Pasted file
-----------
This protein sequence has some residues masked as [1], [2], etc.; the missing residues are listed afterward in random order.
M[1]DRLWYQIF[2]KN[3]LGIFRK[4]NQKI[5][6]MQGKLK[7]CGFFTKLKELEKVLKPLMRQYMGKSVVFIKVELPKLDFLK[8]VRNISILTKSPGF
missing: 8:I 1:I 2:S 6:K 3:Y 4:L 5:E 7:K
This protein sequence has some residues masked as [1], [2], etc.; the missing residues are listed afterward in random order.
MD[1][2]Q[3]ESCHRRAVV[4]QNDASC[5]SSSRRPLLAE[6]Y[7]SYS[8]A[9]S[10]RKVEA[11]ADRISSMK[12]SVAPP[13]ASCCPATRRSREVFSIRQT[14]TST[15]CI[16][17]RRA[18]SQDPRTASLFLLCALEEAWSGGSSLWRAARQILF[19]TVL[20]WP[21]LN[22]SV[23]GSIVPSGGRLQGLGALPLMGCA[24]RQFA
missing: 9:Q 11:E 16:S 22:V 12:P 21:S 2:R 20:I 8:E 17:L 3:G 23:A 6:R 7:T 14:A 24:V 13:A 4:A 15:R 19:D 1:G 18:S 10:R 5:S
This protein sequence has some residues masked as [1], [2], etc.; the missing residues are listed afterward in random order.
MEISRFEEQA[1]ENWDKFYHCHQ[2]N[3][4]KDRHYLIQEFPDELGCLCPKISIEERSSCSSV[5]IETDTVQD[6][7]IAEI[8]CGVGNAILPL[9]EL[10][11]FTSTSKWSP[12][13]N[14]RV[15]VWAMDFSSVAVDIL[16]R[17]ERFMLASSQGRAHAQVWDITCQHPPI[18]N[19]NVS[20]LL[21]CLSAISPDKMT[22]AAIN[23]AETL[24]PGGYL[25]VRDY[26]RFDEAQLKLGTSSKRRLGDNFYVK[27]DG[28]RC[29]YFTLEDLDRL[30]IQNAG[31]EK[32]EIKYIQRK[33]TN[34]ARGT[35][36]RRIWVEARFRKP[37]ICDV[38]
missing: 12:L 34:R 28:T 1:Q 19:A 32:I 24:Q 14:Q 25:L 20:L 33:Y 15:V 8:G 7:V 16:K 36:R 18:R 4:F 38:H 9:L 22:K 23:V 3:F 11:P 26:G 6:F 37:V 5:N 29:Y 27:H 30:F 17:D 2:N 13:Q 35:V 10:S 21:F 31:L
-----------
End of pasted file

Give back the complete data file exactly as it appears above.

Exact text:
This protein sequence has some residues masked as [1], [2], etc.; the missing residues are listed afterward in random order.
M[1]DRLWYQIF[2]KN[3]LGIFRK[4]NQKI[5][6]MQGKLK[7]CGFFTKLKELEKVLKPLMRQYMGKSVVFIKVELPKLDFLK[8]VRNISILTKSPGF
missing: 8:I 1:I 2:S 6:K 3:Y 4:L 5:E 7:K
This protein sequence has some residues masked as [1], [2], etc.; the missing residues are listed afterward in random order.
MD[1][2]Q[3]ESCHRRAVV[4]QNDASC[5]SSSRRPLLAE[6]Y[7]SYS[8]A[9]S[10]RKVEA[11]ADRISSMK[12]SVAPP[13]ASCCPATRRSREVFSIRQT[14]TST[15]CI[16][17]RRA[18]SQDPRTASLFLLCALEEAWSGGSSLWRAARQILF[19]TVL[20]WP[21]LN[22]SV[23]GSIVPSGGRLQGLGALPLMGCA[24]RQFA
missing: 9:Q 11:E 16:S 22:V 12:P 21:S 2:R 20:I 8:E 17:L 3:G 23:A 6:R 7:T 14:A 24:V 13:A 4:A 15:R 19:D 1:G 18:S 10:R 5:S
This protein sequence has some residues masked as [1], [2], etc.; the missing residues are listed afterward in random order.
MEISRFEEQA[1]ENWDKFYHCHQ[2]N[3][4]KDRHYLIQEFPDELGCLCPKISIEERSSCSSV[5]IETDTVQD[6][7]IAEI[8]CGVGNAILPL[9]EL[10][11]FTSTSKWSP[12][13]N[14]RV[15]VWAMDFSSVAVDIL[16]R[17]ERFMLASSQGRAHAQVWDITCQHPPI[18]N[19]NVS[20]LL[21]CLSAISPDKMT[22]AAIN[23]AETL[24]PGGYL[25]VRDY[26]RFDEAQLKLGTSSKRRLGDNFYVK[27]DG[28]RC[29]YFTLEDLDRL[30]IQNAG[31]EK[32]EIKYIQRK[33]TN[34]ARGT[35][36]RRIWVEARFRKP[37]ICDV[38]
missing: 12:L 34:R 28:T 1:Q 19:A 32:I 24:Q 14:Q 25:L 20:L 33:Y 15:V 8:G 7:V 16:K 36:R 18:R 4:F 38:H 9:L 22:K 23:V 3:F 11:P 26:G 6:F 37:V 5:N 29:Y 27:H 30:F 17:D 2:N 13:Q 35:V 10:S 21:F 31:L